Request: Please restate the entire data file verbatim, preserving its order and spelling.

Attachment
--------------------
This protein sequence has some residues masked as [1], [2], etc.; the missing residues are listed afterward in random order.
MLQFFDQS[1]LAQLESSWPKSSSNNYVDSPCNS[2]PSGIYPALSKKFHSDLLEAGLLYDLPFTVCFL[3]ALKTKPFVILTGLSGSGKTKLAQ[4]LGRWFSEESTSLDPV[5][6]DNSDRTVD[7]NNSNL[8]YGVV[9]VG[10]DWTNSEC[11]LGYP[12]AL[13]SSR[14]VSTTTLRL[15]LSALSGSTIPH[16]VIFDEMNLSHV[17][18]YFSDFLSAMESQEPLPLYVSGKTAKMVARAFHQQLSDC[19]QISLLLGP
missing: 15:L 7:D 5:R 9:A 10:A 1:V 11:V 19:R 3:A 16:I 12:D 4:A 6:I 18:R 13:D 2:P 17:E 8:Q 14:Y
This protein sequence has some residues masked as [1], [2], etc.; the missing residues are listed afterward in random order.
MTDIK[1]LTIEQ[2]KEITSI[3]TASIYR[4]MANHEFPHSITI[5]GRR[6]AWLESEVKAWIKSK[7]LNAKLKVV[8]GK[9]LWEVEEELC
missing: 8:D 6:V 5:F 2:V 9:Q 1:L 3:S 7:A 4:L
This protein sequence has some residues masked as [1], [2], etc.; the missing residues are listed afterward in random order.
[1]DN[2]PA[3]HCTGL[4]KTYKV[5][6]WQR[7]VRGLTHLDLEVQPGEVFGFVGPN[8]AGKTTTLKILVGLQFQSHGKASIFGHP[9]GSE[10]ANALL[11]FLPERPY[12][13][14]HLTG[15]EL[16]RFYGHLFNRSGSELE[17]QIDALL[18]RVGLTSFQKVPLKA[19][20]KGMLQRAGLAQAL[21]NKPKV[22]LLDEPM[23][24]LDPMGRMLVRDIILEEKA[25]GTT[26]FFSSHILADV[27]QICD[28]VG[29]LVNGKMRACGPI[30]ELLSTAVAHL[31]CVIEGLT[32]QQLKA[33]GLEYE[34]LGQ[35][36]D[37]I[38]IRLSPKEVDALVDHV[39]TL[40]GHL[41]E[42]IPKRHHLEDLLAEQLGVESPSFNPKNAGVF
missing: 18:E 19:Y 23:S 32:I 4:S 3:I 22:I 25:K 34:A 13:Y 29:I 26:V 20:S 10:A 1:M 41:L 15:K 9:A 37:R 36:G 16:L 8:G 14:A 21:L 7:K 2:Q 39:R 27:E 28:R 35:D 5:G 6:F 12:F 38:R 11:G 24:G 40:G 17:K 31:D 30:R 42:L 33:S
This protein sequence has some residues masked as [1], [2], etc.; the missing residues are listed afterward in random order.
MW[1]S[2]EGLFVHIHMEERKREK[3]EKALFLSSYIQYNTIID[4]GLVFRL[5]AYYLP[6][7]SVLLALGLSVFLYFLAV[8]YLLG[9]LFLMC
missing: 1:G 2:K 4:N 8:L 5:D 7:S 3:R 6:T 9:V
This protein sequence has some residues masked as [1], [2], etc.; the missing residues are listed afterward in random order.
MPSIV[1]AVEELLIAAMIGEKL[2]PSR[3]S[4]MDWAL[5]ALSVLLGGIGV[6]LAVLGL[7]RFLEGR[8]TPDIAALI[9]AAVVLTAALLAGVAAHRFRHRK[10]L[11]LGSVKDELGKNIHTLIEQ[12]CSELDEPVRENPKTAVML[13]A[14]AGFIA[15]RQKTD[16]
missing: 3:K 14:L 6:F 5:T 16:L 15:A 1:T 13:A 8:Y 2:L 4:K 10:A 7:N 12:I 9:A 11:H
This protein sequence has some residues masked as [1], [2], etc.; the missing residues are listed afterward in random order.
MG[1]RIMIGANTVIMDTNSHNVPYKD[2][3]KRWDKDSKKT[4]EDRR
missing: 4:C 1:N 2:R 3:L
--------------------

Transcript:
This protein sequence has some residues masked as [1], [2], etc.; the missing residues are listed afterward in random order.
MLQFFDQS[1]LAQLESSWPKSSSNNYVDSPCNS[2]PSGIYPALSKKFHSDLLEAGLLYDLPFTVCFL[3]ALKTKPFVILTGLSGSGKTKLAQ[4]LGRWFSEESTSLDPV[5][6]DNSDRTVD[7]NNSNL[8]YGVV[9]VG[10]DWTNSEC[11]LGYP[12]AL[13]SSR[14]VSTTTLRL[15]LSALSGSTIPH[16]VIFDEMNLSHV[17][18]YFSDFLSAMESQEPLPLYVSGKTAKMVARAFHQQLSDC[19]QISLLLGP
missing: 15:L 7:D 5:R 9:A 10:A 1:V 11:V 19:R 3:A 16:I 12:D 4:A 6:I 18:R 13:D 2:P 17:E 8:Q 14:Y
This protein sequence has some residues masked as [1], [2], etc.; the missing residues are listed afterward in random order.
MTDIK[1]LTIEQ[2]KEITSI[3]TASIYR[4]MANHEFPHSITI[5]GRR[6]AWLESEVKAWIKSK[7]LNAKLKVV[8]GK[9]LWEVEEELC
missing: 8:D 6:V 5:F 2:V 9:Q 1:L 3:S 7:A 4:L
This protein sequence has some residues masked as [1], [2], etc.; the missing residues are listed afterward in random order.
[1]DN[2]PA[3]HCTGL[4]KTYKV[5][6]WQR[7]VRGLTHLDLEVQPGEVFGFVGPN[8]AGKTTTLKILVGLQFQSHGKASIFGHP[9]GSE[10]ANALL[11]FLPERPY[12][13][14]HLTG[15]EL[16]RFYGHLFNRSGSELE[17]QIDALL[18]RVGLTSFQKVPLKA[19][20]KGMLQRAGLAQAL[21]NKPKV[22]LLDEPM[23][24]LDPMGRMLVRDIILEEKA[25]GTT[26]FFSSHILADV[27]QICD[28]VG[29]LVNGKMRACGPI[30]ELLSTAVAHL[31]CVIEGLT[32]QQLKA[33]GLEYE[34]LGQ[35][36]D[37]I[38]IRLSPKEVDALVDHV[39]TL[40]GHL[41]E[42]IPKRHHLEDLLAEQLGVESPSFNPKNAGVF
missing: 18:E 19:Y 23:S 32:I 4:S 3:I 22:I 25:K 34:A 13:Y 29:I 26:V 20:S 10:A 1:M 41:L 15:K 9:A 37:R 36:G 16:L 8:G 14:A 21:L 7:K 2:Q 39:R 27:E 28:R 35:D 5:G 6:F 12:F 38:R 11:G 24:G 40:G 17:K 31:D 30:R 42:L 33:S
This protein sequence has some residues masked as [1], [2], etc.; the missing residues are listed afterward in random order.
MW[1]S[2]EGLFVHIHMEERKREK[3]EKALFLSSYIQYNTIID[4]GLVFRL[5]AYYLP[6][7]SVLLALGLSVFLYFLAV[8]YLLG[9]LFLMC
missing: 1:G 2:K 4:N 8:L 5:D 7:S 3:R 6:T 9:V
This protein sequence has some residues masked as [1], [2], etc.; the missing residues are listed afterward in random order.
MPSIV[1]AVEELLIAAMIGEKL[2]PSR[3]S[4]MDWAL[5]ALSVLLGGIGV[6]LAVLGL[7]RFLEGR[8]TPDIAALI[9]AAVVLTAALLAGVAAHRFRHRK[10]L[11]LGSVKDELGKNIHTLIEQ[12]CSELDEPVRENPKTAVML[13]A[14]AGFIA[15]RQKTD[16]
missing: 3:K 14:L 6:F 5:T 16:L 15:A 1:T 13:A 8:Y 2:L 4:K 10:A 7:N 12:I 9:A 11:H
This protein sequence has some residues masked as [1], [2], etc.; the missing residues are listed afterward in random order.
MG[1]RIMIGANTVIMDTNSHNVPYKD[2][3]KRWDKDSKKT[4]EDRR
missing: 4:C 1:N 2:R 3:L